With the explosion of freelancing sites like Fiverr, Freelancer, ODesk and too many others to name here, writing for other people has become prolific, a phenomenon even. I (and I’m sure you, too) struggle to stand out among the gazillion freelance writers now available at our fingertips. The quality of said writing, however, has reduced drastically in the rush for people around the globe to become qualified, paid writers with access to the world. You can check a multitude of websites and you will find more grammatical errors than you can shake a stick at, including articles on the venerated Associated Press site. Not to mention the poor English skills (reading, writing, and speaking), an issue not uncommon right here in the U.S.
My biggest pet peeve in this writing explosion is overuse of the word “thing.”In one AP article I read some years ago, I counted sixty-four uses of the word in ONE article. That’s discouraging, since AP is reputed to have excellent, intelligent journalists on staff. In a Constitutional Law class I took for my Criminal Justice program, our professor (then Democratic Speaker of the House or something like that) basically outlawed the use of this ubiquitous noun. He told us it represented an inability to properly express ourselves. Since then, I have made a conscious effort to use the word as little as possible. Instead, I opt to restructure my sentences with stronger noun-verb connections to better illuminate my messages.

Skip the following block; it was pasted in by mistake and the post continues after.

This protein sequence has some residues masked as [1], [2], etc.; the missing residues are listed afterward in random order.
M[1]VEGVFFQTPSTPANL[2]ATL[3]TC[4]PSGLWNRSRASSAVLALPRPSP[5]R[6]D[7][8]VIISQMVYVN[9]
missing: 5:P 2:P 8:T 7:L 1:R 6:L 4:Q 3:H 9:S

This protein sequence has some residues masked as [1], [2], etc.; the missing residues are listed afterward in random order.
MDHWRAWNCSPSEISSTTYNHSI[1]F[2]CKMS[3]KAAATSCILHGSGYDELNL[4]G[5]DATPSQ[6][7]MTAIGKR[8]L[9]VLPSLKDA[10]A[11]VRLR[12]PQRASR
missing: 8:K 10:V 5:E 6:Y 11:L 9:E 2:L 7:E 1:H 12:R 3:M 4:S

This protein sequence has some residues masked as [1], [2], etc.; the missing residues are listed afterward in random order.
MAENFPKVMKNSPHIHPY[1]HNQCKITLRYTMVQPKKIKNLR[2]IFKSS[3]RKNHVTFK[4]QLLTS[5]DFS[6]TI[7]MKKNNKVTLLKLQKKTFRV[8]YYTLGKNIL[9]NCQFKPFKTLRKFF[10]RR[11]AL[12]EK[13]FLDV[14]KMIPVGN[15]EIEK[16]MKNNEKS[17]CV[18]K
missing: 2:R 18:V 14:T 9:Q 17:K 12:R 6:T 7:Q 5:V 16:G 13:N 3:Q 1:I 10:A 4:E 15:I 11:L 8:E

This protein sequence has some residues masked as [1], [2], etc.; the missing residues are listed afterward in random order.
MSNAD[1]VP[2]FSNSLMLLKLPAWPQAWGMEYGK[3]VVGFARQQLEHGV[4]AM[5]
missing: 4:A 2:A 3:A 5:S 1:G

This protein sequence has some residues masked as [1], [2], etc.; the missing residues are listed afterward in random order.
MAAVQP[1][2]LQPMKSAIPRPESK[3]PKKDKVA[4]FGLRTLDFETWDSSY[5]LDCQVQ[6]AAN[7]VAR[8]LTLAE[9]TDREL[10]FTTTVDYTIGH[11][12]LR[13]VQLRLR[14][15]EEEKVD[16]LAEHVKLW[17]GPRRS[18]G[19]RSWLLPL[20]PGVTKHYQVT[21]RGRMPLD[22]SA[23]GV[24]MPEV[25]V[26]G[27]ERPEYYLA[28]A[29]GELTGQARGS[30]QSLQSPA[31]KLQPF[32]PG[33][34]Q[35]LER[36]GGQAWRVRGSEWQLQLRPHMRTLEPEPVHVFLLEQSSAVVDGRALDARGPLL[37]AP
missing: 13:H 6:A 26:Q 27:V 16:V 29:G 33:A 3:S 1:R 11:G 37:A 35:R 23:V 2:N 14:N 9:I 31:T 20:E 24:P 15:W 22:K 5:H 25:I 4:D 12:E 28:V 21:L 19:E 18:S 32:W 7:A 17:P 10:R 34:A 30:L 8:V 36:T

So I ask again, how do I (you) make my (your) work stand out? For one, by sticking to my (your) principles. I refuse to dumb myself down to appease the masses. My fiction novel, Rescue on White Thunder, was once referred to as parochial (by a friend, if you can believe it). My immediate response to her was that since the literacy level in the U.S. is at the 6th grade level, my book had a wider target market. (snicker snicker)
I’m bombarded by LinkedIn discussions (via emails from my LinkedIn groups) by many so-called experts in book marketing/sales. Yet I’ve not heard of any of these people (not that I know many to begin with), and I certainly have not heard of any of their books. Everyone’s an expert these days (more like a marketing tool than an actual accomplishment, I believe). A professor in medical school (a different degree program) once jokingly told our class that he’s an expert – but only in his opinion. It was then I realized ALL experts are just that – someone who is accomplished in his/her field and publicly shares their interpretation of the information. That’s it. You can pick any field, anywhere on the planet, and you won’t find a hoard of experts who will all agree to the same information. It’s all in the interpretation of data. Which takes me back to my original issue of being recognized for my work. At this point, all I can do is continue to write and publish my books and stick to my principles. That gets my name out there in various circles, since each book (so far) has been in a different genre. That’s the “write stuff” for me.